Mon, 22 July 2024

‘Stop Killing Journalists!’: press freedom groups step up global campaign around World Press Freedom Day

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Since 1992 over 1000 journalists have been killed while doing their work – an unacceptable death toll of men and women committed to keeping the world informed. This short video by Al Jazeera’s Public Liberties and Human Rights desk for World Press Freedom Day on 3 May is backed by the Association of European Journalists, the International Press Institute, Committee to Protect Journalists, Human Rights Watch, Article 19, Reporters Without Borders, IFJ/EFJ, International News Safety Institute, UNESCO, and other organisations committed to defending freedom of expression and media freedom. The world has awoken to the need for strong and urgent action by all concerned – including journalists themselves.

The UN General Assembly has passed a Resolution calling on all States to reform their laws, policing and justice systems to put an end to increasing and systemic violence and intimidation against journalists in many countries. The UN also decided that 2 November will be the International day to End Impunity for Crimes Against Journalists.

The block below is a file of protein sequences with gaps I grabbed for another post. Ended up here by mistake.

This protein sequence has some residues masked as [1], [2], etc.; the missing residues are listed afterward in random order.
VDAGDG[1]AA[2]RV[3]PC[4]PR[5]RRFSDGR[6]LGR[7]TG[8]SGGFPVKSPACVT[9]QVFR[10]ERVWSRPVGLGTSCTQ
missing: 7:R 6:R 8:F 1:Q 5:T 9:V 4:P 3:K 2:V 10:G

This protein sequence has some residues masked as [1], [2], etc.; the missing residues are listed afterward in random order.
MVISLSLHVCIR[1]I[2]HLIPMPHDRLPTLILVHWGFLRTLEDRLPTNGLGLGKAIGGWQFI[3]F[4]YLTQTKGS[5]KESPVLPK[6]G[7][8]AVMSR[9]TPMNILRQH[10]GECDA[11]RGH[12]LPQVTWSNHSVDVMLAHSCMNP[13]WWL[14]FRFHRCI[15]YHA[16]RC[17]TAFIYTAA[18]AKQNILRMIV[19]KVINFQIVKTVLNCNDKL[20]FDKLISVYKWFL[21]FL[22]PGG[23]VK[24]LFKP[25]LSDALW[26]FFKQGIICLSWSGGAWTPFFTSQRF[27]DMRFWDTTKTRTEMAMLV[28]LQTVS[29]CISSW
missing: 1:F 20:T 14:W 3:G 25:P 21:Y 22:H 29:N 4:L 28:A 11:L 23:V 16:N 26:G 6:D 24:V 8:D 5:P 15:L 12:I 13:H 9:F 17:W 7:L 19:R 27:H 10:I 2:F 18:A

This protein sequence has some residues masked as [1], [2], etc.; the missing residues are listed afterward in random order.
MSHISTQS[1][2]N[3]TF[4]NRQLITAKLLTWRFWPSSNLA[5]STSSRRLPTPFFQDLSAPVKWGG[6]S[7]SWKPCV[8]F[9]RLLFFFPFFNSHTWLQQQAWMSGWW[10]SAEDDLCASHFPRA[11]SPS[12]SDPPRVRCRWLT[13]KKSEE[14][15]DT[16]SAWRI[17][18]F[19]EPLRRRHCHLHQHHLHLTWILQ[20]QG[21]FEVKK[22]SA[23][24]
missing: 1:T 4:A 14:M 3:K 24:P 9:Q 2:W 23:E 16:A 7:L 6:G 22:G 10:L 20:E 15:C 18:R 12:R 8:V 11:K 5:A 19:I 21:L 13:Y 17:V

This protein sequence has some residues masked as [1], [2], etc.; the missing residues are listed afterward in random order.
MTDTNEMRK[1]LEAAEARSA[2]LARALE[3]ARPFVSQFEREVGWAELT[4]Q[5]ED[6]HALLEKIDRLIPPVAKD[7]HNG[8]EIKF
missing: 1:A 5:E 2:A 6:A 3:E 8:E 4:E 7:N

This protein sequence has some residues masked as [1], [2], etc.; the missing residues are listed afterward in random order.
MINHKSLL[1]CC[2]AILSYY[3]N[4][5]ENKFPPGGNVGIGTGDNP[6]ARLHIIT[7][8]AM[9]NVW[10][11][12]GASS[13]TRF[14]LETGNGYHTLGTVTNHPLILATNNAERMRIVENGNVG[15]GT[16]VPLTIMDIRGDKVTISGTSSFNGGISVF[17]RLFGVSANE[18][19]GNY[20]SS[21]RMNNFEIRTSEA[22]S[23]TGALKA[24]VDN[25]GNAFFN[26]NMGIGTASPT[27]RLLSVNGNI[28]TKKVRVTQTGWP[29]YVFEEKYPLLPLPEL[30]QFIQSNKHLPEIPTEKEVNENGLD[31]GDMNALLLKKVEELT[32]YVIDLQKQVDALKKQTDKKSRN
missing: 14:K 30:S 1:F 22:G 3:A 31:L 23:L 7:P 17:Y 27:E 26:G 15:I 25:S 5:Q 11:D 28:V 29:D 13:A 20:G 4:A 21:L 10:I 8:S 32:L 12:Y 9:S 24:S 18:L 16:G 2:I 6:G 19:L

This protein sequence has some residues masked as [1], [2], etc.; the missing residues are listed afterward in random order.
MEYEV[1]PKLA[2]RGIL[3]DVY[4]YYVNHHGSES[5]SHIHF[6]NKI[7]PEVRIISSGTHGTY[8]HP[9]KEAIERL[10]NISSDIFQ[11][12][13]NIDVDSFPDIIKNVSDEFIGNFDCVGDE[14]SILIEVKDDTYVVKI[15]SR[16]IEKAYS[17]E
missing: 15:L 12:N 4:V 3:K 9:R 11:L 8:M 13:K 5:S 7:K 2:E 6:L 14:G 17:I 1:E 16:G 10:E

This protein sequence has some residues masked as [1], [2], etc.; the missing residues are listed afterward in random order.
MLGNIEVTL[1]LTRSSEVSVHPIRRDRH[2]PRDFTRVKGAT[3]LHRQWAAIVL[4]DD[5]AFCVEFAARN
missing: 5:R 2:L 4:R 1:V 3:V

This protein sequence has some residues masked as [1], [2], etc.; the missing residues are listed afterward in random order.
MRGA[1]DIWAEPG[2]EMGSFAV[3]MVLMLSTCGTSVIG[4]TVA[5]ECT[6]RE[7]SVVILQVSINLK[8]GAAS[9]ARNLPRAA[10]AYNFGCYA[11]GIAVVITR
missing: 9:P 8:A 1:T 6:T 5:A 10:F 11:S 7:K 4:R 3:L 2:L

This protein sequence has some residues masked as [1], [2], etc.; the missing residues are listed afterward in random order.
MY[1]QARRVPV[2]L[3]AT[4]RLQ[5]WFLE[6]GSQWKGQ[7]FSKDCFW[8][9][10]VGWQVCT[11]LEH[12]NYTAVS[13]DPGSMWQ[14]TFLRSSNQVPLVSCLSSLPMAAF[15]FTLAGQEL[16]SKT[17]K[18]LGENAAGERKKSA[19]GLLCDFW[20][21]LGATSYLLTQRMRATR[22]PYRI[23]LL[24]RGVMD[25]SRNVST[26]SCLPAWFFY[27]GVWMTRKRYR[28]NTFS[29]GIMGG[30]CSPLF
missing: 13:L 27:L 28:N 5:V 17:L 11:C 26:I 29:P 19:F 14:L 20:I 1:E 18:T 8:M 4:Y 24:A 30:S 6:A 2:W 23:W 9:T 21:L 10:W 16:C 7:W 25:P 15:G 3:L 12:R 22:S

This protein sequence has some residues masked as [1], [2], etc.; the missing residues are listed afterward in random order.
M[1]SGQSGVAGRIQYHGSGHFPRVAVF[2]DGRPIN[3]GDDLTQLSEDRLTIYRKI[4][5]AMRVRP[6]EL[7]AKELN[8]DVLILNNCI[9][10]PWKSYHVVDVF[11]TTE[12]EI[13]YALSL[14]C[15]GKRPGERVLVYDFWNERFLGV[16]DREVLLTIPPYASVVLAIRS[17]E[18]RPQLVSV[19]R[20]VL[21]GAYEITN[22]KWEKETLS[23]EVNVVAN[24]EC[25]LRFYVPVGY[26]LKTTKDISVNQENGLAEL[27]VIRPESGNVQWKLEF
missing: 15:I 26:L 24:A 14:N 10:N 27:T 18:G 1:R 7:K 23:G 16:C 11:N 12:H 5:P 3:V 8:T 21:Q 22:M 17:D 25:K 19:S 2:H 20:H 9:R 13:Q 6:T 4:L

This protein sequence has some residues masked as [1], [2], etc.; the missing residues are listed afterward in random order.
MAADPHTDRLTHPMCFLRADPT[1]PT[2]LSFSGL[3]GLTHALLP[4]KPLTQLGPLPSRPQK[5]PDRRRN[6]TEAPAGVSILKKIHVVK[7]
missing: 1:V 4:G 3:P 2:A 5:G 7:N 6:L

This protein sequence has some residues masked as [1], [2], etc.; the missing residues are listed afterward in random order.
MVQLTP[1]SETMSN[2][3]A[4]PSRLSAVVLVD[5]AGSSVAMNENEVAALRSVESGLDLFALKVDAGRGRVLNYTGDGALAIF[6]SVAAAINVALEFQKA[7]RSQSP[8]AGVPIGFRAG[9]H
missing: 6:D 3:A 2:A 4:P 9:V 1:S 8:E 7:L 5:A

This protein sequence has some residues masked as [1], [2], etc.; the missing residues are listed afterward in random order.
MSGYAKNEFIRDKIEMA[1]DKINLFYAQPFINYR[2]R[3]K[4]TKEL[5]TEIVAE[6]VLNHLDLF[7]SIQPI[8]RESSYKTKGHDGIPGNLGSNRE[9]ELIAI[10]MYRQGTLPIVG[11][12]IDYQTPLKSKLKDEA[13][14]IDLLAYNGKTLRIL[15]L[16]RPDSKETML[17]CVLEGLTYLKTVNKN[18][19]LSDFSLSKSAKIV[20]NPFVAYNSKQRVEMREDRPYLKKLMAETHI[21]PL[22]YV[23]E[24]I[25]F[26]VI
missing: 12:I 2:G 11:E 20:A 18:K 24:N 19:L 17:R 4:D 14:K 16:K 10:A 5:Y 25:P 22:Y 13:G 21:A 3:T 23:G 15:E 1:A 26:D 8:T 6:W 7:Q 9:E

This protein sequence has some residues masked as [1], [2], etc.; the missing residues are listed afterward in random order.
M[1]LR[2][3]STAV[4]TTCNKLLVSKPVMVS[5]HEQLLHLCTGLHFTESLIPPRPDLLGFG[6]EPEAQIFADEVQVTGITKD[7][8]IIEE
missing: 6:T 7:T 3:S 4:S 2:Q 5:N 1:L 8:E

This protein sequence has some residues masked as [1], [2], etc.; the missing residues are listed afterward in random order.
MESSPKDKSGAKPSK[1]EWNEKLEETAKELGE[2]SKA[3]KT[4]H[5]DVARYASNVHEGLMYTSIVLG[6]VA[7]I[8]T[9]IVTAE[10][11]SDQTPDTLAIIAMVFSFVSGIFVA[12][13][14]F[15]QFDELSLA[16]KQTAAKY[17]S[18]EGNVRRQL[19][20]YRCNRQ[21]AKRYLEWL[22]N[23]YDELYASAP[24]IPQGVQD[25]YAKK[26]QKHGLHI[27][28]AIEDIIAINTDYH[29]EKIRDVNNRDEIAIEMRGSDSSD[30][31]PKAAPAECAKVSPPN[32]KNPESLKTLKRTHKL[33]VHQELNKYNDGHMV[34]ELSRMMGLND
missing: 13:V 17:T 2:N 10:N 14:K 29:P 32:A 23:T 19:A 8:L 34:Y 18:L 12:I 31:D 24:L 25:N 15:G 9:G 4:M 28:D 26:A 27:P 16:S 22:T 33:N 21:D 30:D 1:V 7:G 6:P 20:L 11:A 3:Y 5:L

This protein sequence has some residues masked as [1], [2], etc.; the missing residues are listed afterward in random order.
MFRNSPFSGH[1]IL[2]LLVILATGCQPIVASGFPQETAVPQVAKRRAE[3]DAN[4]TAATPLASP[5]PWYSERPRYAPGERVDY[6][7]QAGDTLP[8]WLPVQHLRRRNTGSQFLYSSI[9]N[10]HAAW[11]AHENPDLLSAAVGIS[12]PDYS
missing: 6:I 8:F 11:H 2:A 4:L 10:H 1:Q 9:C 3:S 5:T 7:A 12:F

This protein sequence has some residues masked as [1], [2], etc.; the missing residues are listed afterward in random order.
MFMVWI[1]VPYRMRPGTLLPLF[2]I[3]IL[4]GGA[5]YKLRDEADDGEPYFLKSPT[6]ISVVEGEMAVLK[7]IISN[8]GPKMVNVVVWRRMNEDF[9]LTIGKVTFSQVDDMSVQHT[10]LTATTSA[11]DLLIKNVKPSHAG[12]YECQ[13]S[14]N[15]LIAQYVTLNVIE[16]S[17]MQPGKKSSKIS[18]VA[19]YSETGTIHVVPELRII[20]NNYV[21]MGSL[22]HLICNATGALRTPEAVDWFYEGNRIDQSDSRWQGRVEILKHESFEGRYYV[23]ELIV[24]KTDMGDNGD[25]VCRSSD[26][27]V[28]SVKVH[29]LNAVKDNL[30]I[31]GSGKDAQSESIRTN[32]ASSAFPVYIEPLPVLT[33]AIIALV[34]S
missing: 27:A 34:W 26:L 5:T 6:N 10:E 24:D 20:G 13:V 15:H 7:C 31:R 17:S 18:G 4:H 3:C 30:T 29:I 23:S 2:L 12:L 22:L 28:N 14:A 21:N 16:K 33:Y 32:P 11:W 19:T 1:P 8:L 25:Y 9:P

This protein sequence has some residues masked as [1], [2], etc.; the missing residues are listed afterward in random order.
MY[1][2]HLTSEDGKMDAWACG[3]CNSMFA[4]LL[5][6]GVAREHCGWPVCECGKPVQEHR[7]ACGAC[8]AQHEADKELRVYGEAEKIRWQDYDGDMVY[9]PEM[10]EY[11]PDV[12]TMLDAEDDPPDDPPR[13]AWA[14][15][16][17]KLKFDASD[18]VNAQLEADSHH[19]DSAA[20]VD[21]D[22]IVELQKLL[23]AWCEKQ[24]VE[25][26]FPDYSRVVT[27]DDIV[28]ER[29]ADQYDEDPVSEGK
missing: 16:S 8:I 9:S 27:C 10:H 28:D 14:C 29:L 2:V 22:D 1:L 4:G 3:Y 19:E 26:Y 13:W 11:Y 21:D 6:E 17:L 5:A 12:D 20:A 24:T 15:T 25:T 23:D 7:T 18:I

The UN Action Plan on the Safety of Journalists calls on journalists, media, civil society, governments and inter-governmental organisations – in Europe, Africa, the Americas and everywhere – to work together to end the violent repression of free expression and independent media. Guy Berger, the freedom of expression chief in UNESCO, recently called on media houses to do much more to report and challenge anti-media violence and impunity, in order to save lives and protect the rights of whole populations to be free of censorship, and enjoy their proper rights to be receive and impart information freely and without fear. Read here Guy Berger’s important presentation in London on 7 April.

Read here  full details of the ground-breaking London Symposium ‘Making the Protection of Journalists a Reality: Time to end Impunity’, co-hosted by BBC Global News and CFOM, the Centre for Freedom of the Media at the University of Sheffield.

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